Vic Keegan’s Lost London 48: the Fishmongers’ Hall

Vic Keegan’s Lost London 48: the Fishmongers’ Hall

For centuries the Fishmongers’ Hall on the north side of London Bridge was the tallest secular building in London. Look at it now! It is more like one of the smallest as it gets lost in the dash for the sky.

The Worshipful Company of Fishmongers has been active for well over 700 years, mainly because for a long time it had a monopoly of fish sales in London. Even today, unlike many other livery companies that have morphed into social and charitable institutions, the Fishmongers Company maintains one of founding missions, monitoring the quality of fish at Billingsgate.

The livery companies, with their opulent halls and and the churches mainly built by Christopher Wren, are the two great survivors of ancient times in the City of London. Since it is much easier to enter a church than a livery company, I jumped at an opportunity to visit the Fishmongers’ Hall. And I was not disappointed.  

There are lots of interesting artefacts inside, not least the famous portrait of the Queen by Pietro Annigoni which, surprisingly looking back on it, was controversial when it was painted in the 1950s. The Fishmongers commissioned the painting but inadvisedly sold the image rights to the Annigoni estate. This means that when films are shot in the Hall the makers have to pay a sizeable chunk of royalties to the estate if they want the painting in the background. In the background of the portrait on the left is a tiny figure in a boat, meant to be Annigoni who, like Alfred Hitchcock, enjoyed appearing in his own productions. He also did a similar portrait of a slightly scowling Duke of Edinburgh which is kept in a smaller room. Wonder why.

On the stairway of the Hall there is a wonderfully detailed statue carved from an elm tree of Sir William Walworth, a grandee of the  Company, raising his dagger to kill Wat Tyler at Smithfield during the Peasants’ Revolt of 1381. Until recently it was thought to be the actual dagger used by Sir William but it turns out it is of more recent origin.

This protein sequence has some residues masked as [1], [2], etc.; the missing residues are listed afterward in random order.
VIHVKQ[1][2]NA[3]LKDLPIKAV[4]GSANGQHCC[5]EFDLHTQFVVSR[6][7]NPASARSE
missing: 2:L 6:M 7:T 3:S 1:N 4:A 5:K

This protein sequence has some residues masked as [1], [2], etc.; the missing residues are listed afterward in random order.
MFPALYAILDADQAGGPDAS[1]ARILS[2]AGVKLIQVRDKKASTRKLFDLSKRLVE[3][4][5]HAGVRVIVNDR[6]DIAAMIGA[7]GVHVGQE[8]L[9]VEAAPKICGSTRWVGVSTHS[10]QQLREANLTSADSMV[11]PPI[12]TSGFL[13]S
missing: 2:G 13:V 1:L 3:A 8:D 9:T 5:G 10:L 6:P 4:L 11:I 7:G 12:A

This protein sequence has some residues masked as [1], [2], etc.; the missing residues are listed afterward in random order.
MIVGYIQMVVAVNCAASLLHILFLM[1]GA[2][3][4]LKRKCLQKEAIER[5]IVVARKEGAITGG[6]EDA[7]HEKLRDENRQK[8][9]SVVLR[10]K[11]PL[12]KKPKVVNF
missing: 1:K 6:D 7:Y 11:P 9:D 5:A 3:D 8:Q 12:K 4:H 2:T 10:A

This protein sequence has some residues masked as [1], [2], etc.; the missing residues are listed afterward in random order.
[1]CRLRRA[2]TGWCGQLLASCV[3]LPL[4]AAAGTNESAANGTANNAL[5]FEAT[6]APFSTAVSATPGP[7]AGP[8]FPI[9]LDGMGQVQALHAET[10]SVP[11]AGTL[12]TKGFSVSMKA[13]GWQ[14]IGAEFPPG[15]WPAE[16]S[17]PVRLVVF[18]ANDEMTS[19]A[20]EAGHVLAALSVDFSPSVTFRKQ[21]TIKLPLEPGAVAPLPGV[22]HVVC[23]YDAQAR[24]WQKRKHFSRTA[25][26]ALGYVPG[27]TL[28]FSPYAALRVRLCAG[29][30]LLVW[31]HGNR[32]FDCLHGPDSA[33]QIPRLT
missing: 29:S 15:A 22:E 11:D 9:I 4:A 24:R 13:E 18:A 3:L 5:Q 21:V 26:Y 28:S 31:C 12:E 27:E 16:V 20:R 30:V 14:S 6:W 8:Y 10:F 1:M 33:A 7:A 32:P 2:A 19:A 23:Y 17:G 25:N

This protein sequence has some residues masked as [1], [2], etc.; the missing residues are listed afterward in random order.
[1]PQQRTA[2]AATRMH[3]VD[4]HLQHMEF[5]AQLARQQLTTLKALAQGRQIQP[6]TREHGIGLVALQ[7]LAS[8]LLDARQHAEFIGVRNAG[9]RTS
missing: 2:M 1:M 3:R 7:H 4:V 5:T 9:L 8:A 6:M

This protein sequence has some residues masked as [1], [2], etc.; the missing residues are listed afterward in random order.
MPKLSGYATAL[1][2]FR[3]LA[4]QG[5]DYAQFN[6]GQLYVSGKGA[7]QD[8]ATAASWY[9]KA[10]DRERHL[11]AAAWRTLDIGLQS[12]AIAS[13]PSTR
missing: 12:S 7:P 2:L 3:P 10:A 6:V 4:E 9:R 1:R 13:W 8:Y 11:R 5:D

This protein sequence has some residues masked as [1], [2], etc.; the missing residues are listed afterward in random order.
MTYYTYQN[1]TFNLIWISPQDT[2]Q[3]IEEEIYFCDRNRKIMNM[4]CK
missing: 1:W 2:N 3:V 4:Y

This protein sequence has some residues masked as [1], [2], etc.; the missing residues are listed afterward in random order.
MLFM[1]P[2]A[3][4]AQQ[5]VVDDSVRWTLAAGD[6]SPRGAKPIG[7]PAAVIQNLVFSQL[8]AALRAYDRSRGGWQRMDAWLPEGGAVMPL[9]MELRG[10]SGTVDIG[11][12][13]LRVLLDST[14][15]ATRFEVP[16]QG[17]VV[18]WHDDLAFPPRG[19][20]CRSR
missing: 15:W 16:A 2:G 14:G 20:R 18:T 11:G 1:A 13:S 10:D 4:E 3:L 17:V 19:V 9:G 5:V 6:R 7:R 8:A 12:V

There is plenty of silverwaree around and also a marvellous relic of the medieval London Bridge in the form of a large armchair hewn out of wood from the bridge. The slats across are carved in the shape of the old bridges. Thus is preserved a long link with London Bridge which separates the Fishmongers’ Hall from the old Billingsgate market where it ploughed its trade.

The original building was one of the first to be burned down in the Great Fire of 1666. The present Greek revival version was designed by Henry Roberts. He is not a well-known architect, but his helpers included the illustrious George Gilbert Scott and he worked under the supervision of Sir Robert Smirke, whose works include the main block and facade of the British Museum.

Find all of Vic Keegan’s Lost London pieces here.

Categories: Culture, Lost London

Leave a Reply

Your email address will not be published. Required fields are marked *